Chattanooga Now Bluegrass Pharaohs, Slim Pickins headline Market's Mountain View Bluegrass

Chattanooga Now Bluegrass Pharaohs, Slim Pickins headline Market's Mountain View Bluegrass

August 26th, 2011 by Clint Cooper in Chattnow Music


What: Mountain View Bluegrass at Chattanooga Market.

When: 11 a.m.-4 p.m. Sunday.

Where: First Tennessee Pavilion, 1826 Reggie White Blvd.

Admission: Free.

Phone: 266-4041.


Locally grown bluegrass will be served up in two varieties and in heaping helpings Sunday at Chattanooga Market.

The sixth annual Mountain View Bluegrass Day - sponsored by Mountain View Ford - will showcase The Bluegrass Pharaohs at 12:30 p.m. and Slim Pickins at 2 p.m. on the EPB Stage.

"Bluegrass is so strong in this area," said the market's general manager, Paul Smith. "It's been the cause of some of the best-attended markets we've ever had. People really come out for this show."

The Bluegrass Pharaohs, according to their Facebook site, play traditional and contemporary bluegrass and acoustic music.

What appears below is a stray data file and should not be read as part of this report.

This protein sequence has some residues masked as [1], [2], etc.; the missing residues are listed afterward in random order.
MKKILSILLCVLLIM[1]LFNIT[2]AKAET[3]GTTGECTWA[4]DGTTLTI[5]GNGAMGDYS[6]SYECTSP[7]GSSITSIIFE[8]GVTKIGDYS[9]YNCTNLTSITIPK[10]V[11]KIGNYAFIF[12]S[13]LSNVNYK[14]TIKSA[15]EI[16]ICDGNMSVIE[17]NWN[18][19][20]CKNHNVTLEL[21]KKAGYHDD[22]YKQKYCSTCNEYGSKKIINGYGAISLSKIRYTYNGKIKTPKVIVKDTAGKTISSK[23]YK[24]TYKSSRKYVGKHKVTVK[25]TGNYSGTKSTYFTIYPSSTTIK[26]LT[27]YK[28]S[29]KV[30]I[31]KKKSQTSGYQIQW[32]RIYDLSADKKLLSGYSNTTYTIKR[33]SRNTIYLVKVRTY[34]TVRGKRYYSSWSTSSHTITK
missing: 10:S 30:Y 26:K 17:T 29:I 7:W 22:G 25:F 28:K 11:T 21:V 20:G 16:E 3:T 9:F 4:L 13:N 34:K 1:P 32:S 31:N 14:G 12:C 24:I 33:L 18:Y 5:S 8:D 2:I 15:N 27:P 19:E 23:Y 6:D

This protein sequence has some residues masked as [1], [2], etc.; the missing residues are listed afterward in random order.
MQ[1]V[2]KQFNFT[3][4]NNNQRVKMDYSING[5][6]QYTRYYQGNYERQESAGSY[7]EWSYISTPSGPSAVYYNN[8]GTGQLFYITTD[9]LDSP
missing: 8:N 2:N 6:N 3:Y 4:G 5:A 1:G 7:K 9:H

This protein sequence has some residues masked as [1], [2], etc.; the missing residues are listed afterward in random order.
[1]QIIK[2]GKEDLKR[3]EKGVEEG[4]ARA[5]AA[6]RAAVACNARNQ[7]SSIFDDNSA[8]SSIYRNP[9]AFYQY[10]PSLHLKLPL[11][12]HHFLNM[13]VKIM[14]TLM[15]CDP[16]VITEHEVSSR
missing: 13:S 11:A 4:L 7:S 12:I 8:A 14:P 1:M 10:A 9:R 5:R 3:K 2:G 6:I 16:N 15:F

The band members are Cassie Hooper, Brian Massman, David Summers, Ben Pedigo, Doug Barron, Mike Summers, Jonathon Massengale and Louie Wamp.

With male and female lead vocalists, the members offer harmony and deft picking in traditions from Bill Monroe and Ralph Stanley to Alison Krauss and Claire Lynch and from Lester Flatt and Earl Scruggs and Jimmy Martin to U2 and Fleetwood Mac.

Slim Pickins, with diverse influences, offers a fast-paced and lively show that won it Best Bluegrass Band and Best Live Band honors in the 2009 FYI Music Awards presented by the Chattanooga Times Free Press.

The band, which was featured in a previous Mountain View Bluegrass show, includes Justin Hupp, Deron Stevens, Brad Clark, Randy Steele and John Boulware, the 2006 Tennessee State Fiddle Champion.

The band's song selection has been compared to that of New Grass Revival, Doc Watson or David Grisman and its high energy level likened to that of punk rock's Ramones.

Among the market vendors' produce, apples are just beginning to come in, Smith said, but this week will likely mark the last of the peach crop.

"It's been tremendously popular," he said. "It's been one of the strongest crops we've had."